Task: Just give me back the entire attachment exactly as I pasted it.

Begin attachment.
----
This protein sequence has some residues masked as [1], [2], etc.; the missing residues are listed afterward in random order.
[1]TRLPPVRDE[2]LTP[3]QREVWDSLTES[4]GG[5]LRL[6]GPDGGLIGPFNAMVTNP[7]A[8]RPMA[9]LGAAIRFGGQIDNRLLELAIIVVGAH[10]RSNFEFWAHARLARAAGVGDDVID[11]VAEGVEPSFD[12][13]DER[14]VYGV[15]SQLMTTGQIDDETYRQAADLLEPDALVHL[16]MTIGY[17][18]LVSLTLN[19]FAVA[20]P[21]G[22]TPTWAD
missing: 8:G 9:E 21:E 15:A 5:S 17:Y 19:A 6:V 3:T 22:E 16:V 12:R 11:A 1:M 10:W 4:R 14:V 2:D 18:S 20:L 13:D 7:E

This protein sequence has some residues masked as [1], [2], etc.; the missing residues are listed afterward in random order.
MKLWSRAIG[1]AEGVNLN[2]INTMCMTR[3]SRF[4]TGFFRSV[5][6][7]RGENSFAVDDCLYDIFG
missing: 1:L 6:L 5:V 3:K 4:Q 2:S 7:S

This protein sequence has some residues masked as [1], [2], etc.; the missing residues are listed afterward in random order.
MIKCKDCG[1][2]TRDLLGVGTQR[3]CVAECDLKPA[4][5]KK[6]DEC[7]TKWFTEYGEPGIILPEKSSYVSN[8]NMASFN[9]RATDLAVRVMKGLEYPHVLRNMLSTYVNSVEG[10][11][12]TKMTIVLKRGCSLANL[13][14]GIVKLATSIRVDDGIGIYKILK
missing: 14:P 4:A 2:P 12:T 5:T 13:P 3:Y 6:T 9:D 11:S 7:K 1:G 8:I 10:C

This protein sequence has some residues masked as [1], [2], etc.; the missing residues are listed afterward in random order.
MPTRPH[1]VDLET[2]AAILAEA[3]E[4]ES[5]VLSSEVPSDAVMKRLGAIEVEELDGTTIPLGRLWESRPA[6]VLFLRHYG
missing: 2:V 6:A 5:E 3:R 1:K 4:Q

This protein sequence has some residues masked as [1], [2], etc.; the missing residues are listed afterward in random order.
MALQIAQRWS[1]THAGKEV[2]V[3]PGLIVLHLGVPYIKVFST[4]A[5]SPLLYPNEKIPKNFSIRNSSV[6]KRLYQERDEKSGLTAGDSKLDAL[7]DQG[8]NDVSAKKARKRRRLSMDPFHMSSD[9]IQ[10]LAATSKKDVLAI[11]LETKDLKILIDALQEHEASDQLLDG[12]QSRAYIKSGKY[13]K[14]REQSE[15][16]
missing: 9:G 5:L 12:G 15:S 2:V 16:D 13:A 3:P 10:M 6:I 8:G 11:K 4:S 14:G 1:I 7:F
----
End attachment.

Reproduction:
This protein sequence has some residues masked as [1], [2], etc.; the missing residues are listed afterward in random order.
[1]TRLPPVRDE[2]LTP[3]QREVWDSLTES[4]GG[5]LRL[6]GPDGGLIGPFNAMVTNP[7]A[8]RPMA[9]LGAAIRFGGQIDNRLLELAIIVVGAH[10]RSNFEFWAHARLARAAGVGDDVID[11]VAEGVEPSFD[12][13]DER[14]VYGV[15]SQLMTTGQIDDETYRQAADLLEPDALVHL[16]MTIGY[17][18]LVSLTLN[19]FAVA[20]P[21]G[22]TPTWAD
missing: 8:G 9:E 21:E 15:A 5:S 17:Y 19:A 6:V 3:T 22:E 16:V 12:R 11:A 1:M 10:W 4:R 14:V 2:D 18:S 20:L 13:D 7:E

This protein sequence has some residues masked as [1], [2], etc.; the missing residues are listed afterward in random order.
MKLWSRAIG[1]AEGVNLN[2]INTMCMTR[3]SRF[4]TGFFRSV[5][6][7]RGENSFAVDDCLYDIFG
missing: 1:L 6:L 5:V 3:K 4:Q 2:S 7:S

This protein sequence has some residues masked as [1], [2], etc.; the missing residues are listed afterward in random order.
MIKCKDCG[1][2]TRDLLGVGTQR[3]CVAECDLKPA[4][5]KK[6]DEC[7]TKWFTEYGEPGIILPEKSSYVSN[8]NMASFN[9]RATDLAVRVMKGLEYPHVLRNMLSTYVNSVEG[10][11][12]TKMTIVLKRGCSLANL[13][14]GIVKLATSIRVDDGIGIYKILK
missing: 14:P 4:A 2:P 12:T 5:T 13:P 3:Y 6:T 9:D 11:S 7:K 1:G 8:I 10:C

This protein sequence has some residues masked as [1], [2], etc.; the missing residues are listed afterward in random order.
MPTRPH[1]VDLET[2]AAILAEA[3]E[4]ES[5]VLSSEVPSDAVMKRLGAIEVEELDGTTIPLGRLWESRPA[6]VLFLRHYG
missing: 2:V 6:A 5:E 3:R 1:K 4:Q

This protein sequence has some residues masked as [1], [2], etc.; the missing residues are listed afterward in random order.
MALQIAQRWS[1]THAGKEV[2]V[3]PGLIVLHLGVPYIKVFST[4]A[5]SPLLYPNEKIPKNFSIRNSSV[6]KRLYQERDEKSGLTAGDSKLDAL[7]DQG[8]NDVSAKKARKRRRLSMDPFHMSSD[9]IQ[10]LAATSKKDVLAI[11]LETKDLKILIDALQEHEASDQLLDG[12]QSRAYIKSGKY[13]K[14]REQSE[15][16]
missing: 9:G 5:L 12:G 15:S 2:V 16:D 13:A 3:P 10:M 6:I 8:G 11:K 4:S 14:G 1:I 7:F